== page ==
Ask Yourself These 6 Questions Before You Quit Your Job
You've been toying with the idea for months now: Should you stay or go? Deciding to resign from your job is a pivotal career decision and could have a serious long-term impact. Whether you're longing to plunge into your own startup or just have a gut feeling your current role isn't right, walking away from a job isn't as simple as handing in a resignation letter. Ask yourself these six important questions to take the guesswork out of deciding whether to stay or go.
The number one quality millennials look for in a job isn't the paycheck or benefits—it's a position aligned with their values. It's so important that 50% said they would even take a pay cut to find a job that is more in-line with their purpose. If you're stuck in a stalemate and can't articulate what it is about your job that doesn't feel right, ask yourself, Does this give me a sense of satisfaction? Former Microsoft executive Robbie Bach says in an article for LinkedIn Pulse that he knew it was time to transition from his high-profile career when his purpose shifted and his career no longer matched. "We all need to take time periodically to evaluate our own life purpose and ensure that everything we are doing is aligned with that North Star," he says. "Changing jobs or leaving a company is not a decision to be made lightly, but if your work is not aligned with your purpose, change is necessary."
You answered yes: Take a moment to define what motivates you and gives you purpose. Consider the aspects of your current role that you find most fulfilling and are aligned with your values. Are there aspects of your job that give you satisfaction? Search for ways to incorporate more of those tasks in your daily work routine before committing to leave.
You answered no: Go to the next question.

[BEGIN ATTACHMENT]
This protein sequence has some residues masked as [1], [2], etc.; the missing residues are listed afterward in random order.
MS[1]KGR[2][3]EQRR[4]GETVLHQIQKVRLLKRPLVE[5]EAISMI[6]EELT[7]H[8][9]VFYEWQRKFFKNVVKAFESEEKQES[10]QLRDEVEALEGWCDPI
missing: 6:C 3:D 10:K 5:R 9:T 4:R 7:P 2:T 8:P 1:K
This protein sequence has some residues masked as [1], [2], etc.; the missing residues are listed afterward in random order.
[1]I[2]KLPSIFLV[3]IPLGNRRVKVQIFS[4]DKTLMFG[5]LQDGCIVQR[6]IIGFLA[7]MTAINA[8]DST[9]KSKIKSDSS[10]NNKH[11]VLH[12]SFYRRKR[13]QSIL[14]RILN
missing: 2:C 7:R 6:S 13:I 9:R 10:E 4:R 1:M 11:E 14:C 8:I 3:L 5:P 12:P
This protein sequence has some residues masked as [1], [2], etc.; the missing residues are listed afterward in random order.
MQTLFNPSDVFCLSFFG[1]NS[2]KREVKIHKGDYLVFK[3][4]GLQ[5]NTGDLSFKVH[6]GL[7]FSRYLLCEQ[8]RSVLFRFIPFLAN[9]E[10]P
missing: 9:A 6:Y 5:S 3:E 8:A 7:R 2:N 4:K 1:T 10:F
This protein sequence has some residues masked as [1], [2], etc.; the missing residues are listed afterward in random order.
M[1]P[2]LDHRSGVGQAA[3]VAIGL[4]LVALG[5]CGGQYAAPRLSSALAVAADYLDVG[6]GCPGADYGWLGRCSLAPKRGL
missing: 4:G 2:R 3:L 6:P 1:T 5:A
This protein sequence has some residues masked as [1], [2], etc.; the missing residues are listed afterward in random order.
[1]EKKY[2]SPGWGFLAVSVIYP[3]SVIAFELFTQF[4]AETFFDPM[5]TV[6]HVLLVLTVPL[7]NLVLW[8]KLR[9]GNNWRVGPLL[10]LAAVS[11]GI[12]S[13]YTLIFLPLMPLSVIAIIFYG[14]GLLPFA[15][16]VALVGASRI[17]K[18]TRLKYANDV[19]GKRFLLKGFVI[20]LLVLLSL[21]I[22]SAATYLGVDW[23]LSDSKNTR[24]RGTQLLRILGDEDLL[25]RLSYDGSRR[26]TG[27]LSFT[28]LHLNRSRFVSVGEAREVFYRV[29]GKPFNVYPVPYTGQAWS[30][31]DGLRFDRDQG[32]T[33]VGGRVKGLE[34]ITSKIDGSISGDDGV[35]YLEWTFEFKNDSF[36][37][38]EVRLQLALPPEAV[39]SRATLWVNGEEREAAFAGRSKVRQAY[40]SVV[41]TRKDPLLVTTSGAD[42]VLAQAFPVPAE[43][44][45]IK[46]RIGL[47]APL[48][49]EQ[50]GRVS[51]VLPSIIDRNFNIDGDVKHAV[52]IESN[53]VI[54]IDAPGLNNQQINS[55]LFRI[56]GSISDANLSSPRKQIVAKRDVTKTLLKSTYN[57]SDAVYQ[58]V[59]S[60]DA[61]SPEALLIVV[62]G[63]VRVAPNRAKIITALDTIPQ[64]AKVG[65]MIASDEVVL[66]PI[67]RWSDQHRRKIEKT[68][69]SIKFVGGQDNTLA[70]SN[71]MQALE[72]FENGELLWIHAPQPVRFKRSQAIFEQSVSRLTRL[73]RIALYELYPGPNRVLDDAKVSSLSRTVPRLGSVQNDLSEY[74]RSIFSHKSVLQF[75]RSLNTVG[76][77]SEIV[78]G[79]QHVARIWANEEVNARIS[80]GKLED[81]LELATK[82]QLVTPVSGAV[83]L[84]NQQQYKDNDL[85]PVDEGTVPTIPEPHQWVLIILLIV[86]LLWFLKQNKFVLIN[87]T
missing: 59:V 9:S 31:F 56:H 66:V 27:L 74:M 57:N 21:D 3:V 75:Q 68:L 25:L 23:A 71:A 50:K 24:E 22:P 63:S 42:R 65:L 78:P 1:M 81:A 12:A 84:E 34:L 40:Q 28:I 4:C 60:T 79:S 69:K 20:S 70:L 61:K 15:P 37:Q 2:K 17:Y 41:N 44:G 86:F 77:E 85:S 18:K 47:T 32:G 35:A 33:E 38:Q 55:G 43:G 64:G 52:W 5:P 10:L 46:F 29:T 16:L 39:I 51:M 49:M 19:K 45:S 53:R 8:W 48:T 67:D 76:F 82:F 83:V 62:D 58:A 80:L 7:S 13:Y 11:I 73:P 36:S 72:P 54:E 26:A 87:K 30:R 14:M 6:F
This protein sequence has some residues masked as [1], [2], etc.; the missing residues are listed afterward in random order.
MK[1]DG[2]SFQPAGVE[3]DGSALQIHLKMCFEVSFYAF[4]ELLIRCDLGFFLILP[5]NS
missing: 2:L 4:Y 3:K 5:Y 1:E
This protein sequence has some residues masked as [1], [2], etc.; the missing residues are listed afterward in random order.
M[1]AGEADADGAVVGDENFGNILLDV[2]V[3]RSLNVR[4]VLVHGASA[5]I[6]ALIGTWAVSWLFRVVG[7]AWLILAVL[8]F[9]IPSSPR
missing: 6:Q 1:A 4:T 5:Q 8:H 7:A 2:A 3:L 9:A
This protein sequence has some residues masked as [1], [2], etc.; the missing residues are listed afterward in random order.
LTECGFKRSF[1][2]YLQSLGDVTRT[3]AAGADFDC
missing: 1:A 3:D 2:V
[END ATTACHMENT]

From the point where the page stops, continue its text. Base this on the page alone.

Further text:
It's great to daydream about living out your days sipping mai tais by a pool, but the reality is that leaving your 9-to-5 requires serious financial backing. Before making a quick, emotion-fueled decision, step back and consider the logistics. In an interview with Glamour, Tyra Banks shared her number one financial advice for young women starting their careers. "My mom always said, Plan for the end at the beginning. Have a plan before it stops," says the Harvard graduate. "So I encourage women to have what I call F.U. money. A lot of my passion for this business comes from that." If you're considering stepping away from your job without a backup plan, think about how long you might be between jobs, or how long your startup idea could take to turn a profit. Securing financial independence might be necessary before you leave your job.
You answered yes: Read on.
You answered no: Now's the time to start your own "F.U. fund." Resigning from your job has broader implications than your career—it could impact your family, ability to pay rent, and sense of self-value. Start building your nest egg now.
Feeling the urge to walk away from your job can make you blind-sighted; all you can see is what's wrong with the position and not how it fits into a greater plan. Workshop your top-level goals. Ask yourself, What does success look like in two years' time? Think about what role your job plays in reaching that goal. Could walking away cause a serious setback?
You have a goal: You've seriously thought about how this could change your career path and still think it could be a beneficial move. Keep going!